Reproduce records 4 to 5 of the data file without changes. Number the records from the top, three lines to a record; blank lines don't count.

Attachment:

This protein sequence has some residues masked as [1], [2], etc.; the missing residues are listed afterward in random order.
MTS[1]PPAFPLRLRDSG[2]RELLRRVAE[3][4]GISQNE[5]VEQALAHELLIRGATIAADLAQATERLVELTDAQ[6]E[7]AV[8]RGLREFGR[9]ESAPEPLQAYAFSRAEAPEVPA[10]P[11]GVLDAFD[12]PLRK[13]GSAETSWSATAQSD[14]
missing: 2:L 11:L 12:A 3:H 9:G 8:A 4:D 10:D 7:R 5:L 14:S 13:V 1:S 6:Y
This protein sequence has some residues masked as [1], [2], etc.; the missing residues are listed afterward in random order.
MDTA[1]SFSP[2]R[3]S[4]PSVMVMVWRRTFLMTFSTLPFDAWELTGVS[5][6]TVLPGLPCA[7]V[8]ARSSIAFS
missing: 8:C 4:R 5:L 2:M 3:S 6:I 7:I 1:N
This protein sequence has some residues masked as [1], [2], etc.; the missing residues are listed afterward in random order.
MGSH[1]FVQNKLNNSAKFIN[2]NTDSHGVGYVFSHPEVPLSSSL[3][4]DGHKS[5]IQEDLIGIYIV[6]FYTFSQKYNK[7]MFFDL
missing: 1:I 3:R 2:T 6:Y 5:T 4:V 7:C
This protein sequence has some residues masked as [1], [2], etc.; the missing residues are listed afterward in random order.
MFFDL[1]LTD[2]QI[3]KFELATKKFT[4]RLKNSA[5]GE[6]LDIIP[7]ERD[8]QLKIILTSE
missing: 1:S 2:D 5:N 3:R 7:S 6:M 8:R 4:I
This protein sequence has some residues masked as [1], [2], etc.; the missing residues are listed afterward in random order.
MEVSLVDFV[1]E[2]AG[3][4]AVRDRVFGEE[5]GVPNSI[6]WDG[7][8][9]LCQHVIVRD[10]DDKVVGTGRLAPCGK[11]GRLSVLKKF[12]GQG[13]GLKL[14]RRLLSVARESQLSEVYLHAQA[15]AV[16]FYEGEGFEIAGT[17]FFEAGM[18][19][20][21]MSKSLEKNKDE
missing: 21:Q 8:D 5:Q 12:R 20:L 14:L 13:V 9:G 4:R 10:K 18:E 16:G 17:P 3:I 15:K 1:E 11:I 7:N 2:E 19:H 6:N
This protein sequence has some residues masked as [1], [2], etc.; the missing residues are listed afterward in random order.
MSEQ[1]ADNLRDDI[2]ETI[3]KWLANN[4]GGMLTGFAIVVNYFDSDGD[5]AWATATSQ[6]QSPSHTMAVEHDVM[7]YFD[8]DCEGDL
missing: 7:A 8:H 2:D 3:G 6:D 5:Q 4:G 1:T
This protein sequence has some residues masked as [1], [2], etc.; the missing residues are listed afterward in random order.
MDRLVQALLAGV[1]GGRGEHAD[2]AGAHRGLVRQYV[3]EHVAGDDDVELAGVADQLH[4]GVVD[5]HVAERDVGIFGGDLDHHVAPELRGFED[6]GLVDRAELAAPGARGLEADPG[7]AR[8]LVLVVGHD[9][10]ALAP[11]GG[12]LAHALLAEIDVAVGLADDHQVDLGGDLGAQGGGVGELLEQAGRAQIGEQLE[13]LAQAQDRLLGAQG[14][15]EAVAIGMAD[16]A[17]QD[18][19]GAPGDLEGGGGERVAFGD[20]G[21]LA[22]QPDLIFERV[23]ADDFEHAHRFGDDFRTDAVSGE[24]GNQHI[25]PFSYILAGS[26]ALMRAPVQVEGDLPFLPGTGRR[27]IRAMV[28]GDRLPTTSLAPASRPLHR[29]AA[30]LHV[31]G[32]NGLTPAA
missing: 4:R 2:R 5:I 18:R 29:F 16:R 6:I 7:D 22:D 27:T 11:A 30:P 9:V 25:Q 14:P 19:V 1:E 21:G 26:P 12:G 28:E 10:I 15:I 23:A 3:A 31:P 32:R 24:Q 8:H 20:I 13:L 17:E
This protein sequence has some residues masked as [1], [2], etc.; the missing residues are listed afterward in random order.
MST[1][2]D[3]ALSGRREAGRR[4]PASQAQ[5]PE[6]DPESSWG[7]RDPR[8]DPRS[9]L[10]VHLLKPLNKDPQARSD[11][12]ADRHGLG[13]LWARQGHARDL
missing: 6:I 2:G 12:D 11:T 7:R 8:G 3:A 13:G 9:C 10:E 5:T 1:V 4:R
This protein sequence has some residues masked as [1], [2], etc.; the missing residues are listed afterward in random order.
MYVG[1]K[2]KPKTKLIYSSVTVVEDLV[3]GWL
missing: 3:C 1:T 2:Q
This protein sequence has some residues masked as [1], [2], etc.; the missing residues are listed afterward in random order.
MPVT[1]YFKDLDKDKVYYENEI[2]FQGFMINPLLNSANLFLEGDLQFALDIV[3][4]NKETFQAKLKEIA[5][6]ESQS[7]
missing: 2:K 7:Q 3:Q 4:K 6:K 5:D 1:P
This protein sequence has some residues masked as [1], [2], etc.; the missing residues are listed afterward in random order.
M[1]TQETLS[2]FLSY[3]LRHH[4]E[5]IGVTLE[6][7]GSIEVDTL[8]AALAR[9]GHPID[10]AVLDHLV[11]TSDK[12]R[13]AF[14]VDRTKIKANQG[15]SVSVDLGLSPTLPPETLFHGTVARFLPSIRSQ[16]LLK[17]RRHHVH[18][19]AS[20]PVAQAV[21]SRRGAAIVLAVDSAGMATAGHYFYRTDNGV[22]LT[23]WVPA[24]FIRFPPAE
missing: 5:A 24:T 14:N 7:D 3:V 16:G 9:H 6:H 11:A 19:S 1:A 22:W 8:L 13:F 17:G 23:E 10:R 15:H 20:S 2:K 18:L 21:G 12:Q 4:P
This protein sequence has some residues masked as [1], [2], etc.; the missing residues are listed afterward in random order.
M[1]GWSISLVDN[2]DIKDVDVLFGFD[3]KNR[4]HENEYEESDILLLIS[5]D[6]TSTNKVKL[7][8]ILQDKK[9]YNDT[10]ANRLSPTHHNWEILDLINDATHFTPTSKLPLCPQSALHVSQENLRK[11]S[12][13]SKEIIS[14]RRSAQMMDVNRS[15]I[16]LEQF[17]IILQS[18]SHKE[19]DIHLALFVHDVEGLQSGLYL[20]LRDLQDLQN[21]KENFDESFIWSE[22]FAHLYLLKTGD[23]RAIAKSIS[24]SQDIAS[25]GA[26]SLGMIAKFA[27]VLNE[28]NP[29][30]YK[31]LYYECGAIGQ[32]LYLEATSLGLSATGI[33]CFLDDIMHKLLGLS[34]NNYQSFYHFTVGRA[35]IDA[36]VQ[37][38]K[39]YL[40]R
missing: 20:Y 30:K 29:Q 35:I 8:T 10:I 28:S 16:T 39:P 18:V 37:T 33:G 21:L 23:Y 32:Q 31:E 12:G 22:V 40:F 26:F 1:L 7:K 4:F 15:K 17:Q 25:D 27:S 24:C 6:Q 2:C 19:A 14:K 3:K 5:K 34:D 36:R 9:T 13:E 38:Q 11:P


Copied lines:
This protein sequence has some residues masked as [1], [2], etc.; the missing residues are listed afterward in random order.
MFFDL[1]LTD[2]QI[3]KFELATKKFT[4]RLKNSA[5]GE[6]LDIIP[7]ERD[8]QLKIILTSE
missing: 1:S 2:D 5:N 3:R 7:S 6:M 8:R 4:I
This protein sequence has some residues masked as [1], [2], etc.; the missing residues are listed afterward in random order.
MEVSLVDFV[1]E[2]AG[3][4]AVRDRVFGEE[5]GVPNSI[6]WDG[7][8][9]LCQHVIVRD[10]DDKVVGTGRLAPCGK[11]GRLSVLKKF[12]GQG[13]GLKL[14]RRLLSVARESQLSEVYLHAQA[15]AV[16]FYEGEGFEIAGT[17]FFEAGM[18][19][20][21]MSKSLEKNKDE
missing: 21:Q 8:D 5:Q 12:R 20:L 14:L 13:V 9:G 4:R 10:K 18:E 16:G 17:P 3:I 15:K 1:E 11:I 7:N 2:E 19:H 6:N